Fig. S12. Single-crystal synchrotron XRD results.

    Fig. S13. Analysis of synchtrotron diffraction result.

    Fig. S14. Peak intensities have changed after temperature increases from 0° to 175°C.

    Fig. S15. EBSD of single-crystal sample.

    Fig. S16. Schematic drawing of the system that we used to measure the volume of the crystal in density determination.

    Fig. S17. Theoretical electronic band structure and polarization.

    Fig. S18. PL of R-CYEHAPbI3.

    Fig. S19. Transmission spectrum of S-CYEHAPbI3.

    Fig. S20. Absorption spectrum of S-CYEHAPbI3.

    Fig. S21. Photoresponse of R-CYEHAPbI3 on FTO under 405-nm laser.

    Fig. S22. Photoresponse of R-CYEHAPbI3 on FTO under 635-nm laser.

    Fig. S23. SHG spectrum of R-CYEHAPbI3.

    Fig. S24. Comparison of Sawyer-Tower method and double wave method used in PE loop measurements.

    Fig. S25. Our single-crystal device.

    Fig. S26. Orientation dependent of I-V curves of R-CYEHAPbI3.

    Fig. S27. Pyroelectric results.

    Fig. S28. Polarization retention and fatigue endurance.

    Fig. S29. Photoferroelectric measurements.

    Fig. S30. Voltage-dependent photoresponse.

    Fig. S31. Comparison of the CD signals of chiral perovskites and chiral precursors.

    Fig. S32. Schematic drawing of the generation of ellipticity from different absorption to LCP and RCP.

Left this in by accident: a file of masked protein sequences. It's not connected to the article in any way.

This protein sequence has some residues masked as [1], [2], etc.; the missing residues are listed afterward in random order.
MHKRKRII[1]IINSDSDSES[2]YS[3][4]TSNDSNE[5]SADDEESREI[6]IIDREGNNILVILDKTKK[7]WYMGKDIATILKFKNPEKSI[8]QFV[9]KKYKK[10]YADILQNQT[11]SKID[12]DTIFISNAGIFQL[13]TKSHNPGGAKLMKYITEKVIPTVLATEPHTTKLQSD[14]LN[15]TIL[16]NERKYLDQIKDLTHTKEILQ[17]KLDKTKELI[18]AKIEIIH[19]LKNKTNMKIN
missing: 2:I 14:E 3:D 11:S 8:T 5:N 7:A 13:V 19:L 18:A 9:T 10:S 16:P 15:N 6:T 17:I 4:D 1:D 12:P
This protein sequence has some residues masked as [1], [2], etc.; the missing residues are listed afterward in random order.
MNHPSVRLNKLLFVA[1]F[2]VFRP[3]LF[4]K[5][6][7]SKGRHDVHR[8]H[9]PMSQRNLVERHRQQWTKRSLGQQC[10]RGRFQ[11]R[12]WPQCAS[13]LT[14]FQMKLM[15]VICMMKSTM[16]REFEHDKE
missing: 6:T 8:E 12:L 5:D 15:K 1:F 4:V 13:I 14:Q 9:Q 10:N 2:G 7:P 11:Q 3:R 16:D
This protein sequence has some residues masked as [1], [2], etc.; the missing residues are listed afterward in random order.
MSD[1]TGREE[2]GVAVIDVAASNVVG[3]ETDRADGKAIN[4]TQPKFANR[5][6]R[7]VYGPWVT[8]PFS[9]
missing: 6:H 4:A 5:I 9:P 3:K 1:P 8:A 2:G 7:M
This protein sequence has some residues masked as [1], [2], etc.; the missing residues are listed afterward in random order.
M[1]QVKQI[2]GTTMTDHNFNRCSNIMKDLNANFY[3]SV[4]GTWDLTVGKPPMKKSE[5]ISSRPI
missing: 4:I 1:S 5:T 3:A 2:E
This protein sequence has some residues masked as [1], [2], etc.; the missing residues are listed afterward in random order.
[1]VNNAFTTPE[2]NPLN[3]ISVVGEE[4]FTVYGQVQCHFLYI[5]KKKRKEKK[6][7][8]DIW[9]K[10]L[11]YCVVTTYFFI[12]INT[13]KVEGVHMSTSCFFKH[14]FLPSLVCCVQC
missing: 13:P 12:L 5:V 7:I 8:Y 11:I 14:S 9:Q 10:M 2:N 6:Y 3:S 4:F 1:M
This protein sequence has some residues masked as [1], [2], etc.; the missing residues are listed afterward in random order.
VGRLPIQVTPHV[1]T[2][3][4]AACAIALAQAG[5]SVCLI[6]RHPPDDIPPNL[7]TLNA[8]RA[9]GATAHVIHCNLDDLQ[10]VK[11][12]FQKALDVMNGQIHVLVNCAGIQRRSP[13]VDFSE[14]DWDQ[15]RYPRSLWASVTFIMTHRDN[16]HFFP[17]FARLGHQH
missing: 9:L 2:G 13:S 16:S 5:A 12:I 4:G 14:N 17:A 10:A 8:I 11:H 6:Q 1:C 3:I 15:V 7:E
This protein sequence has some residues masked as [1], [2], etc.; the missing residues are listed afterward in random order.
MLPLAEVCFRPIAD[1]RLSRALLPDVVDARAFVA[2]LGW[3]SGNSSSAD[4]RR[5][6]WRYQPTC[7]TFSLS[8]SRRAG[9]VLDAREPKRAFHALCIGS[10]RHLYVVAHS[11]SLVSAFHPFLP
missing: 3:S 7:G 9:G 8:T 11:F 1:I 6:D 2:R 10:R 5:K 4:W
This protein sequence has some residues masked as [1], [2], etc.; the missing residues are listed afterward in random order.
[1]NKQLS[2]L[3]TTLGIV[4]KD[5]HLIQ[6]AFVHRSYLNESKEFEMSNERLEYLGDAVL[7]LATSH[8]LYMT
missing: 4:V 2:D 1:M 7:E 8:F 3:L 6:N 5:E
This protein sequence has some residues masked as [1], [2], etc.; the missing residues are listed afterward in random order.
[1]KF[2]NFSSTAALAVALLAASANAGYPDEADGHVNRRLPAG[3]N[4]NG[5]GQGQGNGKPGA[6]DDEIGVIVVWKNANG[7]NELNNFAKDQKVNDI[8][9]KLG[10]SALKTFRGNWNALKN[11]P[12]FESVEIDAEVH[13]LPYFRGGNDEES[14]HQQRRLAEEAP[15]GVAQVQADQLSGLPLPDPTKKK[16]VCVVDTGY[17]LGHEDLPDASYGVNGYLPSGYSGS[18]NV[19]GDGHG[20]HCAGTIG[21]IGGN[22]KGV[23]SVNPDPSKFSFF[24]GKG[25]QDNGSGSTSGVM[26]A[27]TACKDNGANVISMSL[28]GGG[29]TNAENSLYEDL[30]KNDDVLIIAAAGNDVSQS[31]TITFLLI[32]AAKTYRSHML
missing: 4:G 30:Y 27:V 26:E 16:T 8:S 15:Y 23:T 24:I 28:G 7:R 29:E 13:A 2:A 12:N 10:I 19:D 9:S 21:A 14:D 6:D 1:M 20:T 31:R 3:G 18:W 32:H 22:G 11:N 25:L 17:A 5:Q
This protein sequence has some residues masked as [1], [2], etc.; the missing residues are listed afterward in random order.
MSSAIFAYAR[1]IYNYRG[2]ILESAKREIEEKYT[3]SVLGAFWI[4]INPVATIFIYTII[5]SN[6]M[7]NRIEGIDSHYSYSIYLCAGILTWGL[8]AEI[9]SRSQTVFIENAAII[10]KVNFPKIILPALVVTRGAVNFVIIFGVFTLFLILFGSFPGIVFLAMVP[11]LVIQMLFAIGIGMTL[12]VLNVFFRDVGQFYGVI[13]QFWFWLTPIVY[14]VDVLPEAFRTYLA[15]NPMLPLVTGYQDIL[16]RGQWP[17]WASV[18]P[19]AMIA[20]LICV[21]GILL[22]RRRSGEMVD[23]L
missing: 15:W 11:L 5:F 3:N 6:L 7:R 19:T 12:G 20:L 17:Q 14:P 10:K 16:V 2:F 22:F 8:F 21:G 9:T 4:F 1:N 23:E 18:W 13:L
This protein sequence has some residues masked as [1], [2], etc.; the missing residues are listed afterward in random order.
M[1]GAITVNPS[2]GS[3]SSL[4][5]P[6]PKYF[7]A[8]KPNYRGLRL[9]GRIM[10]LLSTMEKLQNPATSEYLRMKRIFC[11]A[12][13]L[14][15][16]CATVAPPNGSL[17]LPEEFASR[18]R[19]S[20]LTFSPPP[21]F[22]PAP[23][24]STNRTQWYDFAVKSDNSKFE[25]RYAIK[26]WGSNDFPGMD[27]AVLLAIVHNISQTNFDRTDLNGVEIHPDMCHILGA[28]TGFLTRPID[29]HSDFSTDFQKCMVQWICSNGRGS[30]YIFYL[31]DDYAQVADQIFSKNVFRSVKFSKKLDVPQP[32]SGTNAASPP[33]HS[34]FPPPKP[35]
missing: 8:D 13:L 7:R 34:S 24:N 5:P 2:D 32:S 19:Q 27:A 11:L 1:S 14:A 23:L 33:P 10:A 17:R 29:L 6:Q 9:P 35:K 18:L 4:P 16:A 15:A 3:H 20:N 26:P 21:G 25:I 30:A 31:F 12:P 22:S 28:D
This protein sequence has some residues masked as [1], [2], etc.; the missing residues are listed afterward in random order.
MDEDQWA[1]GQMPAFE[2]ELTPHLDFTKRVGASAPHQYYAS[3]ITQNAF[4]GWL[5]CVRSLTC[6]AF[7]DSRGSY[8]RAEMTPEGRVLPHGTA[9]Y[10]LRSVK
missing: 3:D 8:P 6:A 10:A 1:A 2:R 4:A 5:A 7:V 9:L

Table S1. Crystallographic and refinement parameters for R-CYEHAPbI3.

    Table S2. Fractional coordinates and isotropic displacement parameters.

    Table S3. Bond lengths and angles.

    Movie S1. Laue diffraction patterns versus temperature.

    Movie S2. Zoom-in of Laue diffraction patterns versus temperature.

  • Supplementary Materials

    The PDF file includes:

    • Section S1. Structural characterization
    • Section S2. Optical characterization
    • Section S3. Ferroelectricity and pyroelectricity
    • Section S4. Photoferroelectricity
    • Section S5. Chirality
    • Fig. S1. NMR result of R-CYHEA.
    • Fig. S2. FTIR result of R-CYHEAI.
    • Fig. S3. Raman results of R-CYHEAPbI3 on KCl.
    • Fig. S4. Powder XRD result of R-CYHEAPbI3.
    • Fig. S5. Powder XRD result of S-CYHEAPbI3.
    • Fig. S6. XRD result of R-CYHEAPbI3 grown on Si.
    • Fig. S7. XRD result of R-CYHEAPbI3 grown on mica.
    • Fig. S8. XRD result of R-CYHEAPbI3 grown on NaCl.
    • Fig. S9. Rietveld modeling (red curve) of room temperature powder x-ray data (black crosses) and corresponding difference curve (blue) for powdered R-CYEHAPbI3.